Being interviewed for a job is stressful. You should expect that each candidate will be somewhat nervous and overly anxious to presents themselves in a favorable light. Therefore, it’s up to you to set a proper tone for the meeting.
In the face-to-face interview, it’s important to determine whether the candidate can do the job and work well with you and others in your organization. Here are some tips to help you conduct a smooth, probing interview:
- The first step in any hiring situation is to determine your requirements. Prepare a list of technical, analytical and managerial skill sets that you seek, along with other skills you prefer but don’t require.
- Before the interview, be sure to review the candidate’s resume and notes from any telephone conversations you may have had. Use this information to prepare a list of close-ended questions (‘yes/no” responses) that probe for the specific job skills required.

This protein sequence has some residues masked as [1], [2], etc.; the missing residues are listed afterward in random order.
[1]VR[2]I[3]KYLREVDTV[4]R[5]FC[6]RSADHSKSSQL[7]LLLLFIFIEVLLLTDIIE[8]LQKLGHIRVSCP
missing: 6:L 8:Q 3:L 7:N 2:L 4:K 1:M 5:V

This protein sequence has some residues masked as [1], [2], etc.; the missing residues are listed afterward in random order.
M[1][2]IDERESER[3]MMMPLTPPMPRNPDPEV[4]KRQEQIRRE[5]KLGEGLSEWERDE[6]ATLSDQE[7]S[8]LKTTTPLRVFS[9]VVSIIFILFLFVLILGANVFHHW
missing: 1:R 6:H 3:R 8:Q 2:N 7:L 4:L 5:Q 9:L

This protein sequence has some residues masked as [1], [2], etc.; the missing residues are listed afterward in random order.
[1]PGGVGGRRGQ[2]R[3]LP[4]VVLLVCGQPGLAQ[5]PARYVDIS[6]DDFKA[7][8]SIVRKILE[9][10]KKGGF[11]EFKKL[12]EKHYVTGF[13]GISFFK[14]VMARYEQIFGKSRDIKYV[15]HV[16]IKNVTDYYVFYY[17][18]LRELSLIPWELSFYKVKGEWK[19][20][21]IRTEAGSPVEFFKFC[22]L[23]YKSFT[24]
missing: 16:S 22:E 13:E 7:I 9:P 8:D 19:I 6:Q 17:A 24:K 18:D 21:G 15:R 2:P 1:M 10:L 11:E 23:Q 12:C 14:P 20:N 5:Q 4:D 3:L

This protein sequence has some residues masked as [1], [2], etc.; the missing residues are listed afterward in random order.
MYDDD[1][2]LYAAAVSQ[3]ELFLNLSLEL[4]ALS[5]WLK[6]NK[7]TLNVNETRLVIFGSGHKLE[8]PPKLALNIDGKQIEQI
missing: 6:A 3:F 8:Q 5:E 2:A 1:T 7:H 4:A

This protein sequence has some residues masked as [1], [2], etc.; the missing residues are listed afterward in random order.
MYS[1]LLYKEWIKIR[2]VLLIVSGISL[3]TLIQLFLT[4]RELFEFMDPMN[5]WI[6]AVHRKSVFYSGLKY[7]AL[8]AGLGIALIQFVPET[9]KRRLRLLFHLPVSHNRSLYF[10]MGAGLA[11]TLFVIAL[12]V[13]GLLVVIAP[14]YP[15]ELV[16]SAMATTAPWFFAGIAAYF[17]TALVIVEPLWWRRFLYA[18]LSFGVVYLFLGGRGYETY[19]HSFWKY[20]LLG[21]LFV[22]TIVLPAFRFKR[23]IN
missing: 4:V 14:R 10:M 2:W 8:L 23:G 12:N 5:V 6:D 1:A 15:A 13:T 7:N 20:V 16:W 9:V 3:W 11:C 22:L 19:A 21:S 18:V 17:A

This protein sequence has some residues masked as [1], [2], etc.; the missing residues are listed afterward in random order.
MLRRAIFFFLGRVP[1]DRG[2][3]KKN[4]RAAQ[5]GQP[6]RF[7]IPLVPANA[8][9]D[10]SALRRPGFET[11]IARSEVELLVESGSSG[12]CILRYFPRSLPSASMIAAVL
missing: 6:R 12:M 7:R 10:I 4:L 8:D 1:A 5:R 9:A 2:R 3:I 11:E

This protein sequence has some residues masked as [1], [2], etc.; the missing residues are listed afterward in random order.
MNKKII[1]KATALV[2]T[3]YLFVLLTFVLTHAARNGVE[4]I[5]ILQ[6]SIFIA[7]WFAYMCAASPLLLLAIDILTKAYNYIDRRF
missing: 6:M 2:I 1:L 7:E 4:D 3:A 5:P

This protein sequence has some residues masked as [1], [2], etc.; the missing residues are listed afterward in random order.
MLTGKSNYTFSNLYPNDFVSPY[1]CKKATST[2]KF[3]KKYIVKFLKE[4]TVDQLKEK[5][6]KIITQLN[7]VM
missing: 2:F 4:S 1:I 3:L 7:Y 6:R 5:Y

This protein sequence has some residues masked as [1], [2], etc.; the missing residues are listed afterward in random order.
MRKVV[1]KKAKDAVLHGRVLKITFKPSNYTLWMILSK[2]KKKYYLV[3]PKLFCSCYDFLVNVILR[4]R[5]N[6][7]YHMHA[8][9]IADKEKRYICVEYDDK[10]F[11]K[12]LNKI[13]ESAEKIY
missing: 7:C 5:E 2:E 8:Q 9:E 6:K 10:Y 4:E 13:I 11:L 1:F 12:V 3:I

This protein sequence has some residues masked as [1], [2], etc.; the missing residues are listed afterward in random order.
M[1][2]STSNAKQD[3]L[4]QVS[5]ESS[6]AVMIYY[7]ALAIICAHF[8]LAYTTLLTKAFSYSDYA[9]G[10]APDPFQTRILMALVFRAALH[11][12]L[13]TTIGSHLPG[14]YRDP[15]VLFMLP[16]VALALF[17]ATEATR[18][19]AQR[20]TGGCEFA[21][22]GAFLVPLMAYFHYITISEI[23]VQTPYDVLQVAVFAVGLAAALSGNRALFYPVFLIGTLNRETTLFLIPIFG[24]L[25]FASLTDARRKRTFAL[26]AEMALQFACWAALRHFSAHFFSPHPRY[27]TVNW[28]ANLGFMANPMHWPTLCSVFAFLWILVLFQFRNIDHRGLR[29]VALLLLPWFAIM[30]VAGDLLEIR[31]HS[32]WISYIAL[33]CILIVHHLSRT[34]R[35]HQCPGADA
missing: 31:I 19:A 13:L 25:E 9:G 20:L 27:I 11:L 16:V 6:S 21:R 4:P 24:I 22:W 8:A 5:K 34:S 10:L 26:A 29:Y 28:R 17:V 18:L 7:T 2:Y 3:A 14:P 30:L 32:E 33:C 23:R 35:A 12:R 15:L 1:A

- Prepare a list of open-ended questions (questions beginning with “How”, “What”, “In what way”, and “Where”). These are questions that will help you determine a candidate’s level of maturity, character, compatibility and creativity.
- Be on time for the appointment and personally go out and greet the candidate. Don’t keep anyone waiting for more than five minutes past the scheduled interview time.
- Be friendly and relaxed. Don’t take the frustrations of your own job to the interview.
- Be conversational and don’t “rapid-fire” the most pertinent questions you have on your list. Put together a series of questions that will determine if the candidate is qualified and the right fit for the personalities in your organization.
- Avoid direct or indirect questions about national origin, race, marital status, age, religion or disabilities — they’re illegal.
- Remember that interviewing is a two-way street; your job is not only to probe for information, but also to sell yourself, the position and your organization.
- Avoid interruptions during the interview. Hold your calls when possible.
- Be a good listener and give the candidate enough feedback to encourage more in-depth responses.
- Take brief notes during the interview and expand on them immediately after the interview to remind yourself of the candidate’s strengths, weaknesses and areas you might probe during reference checking.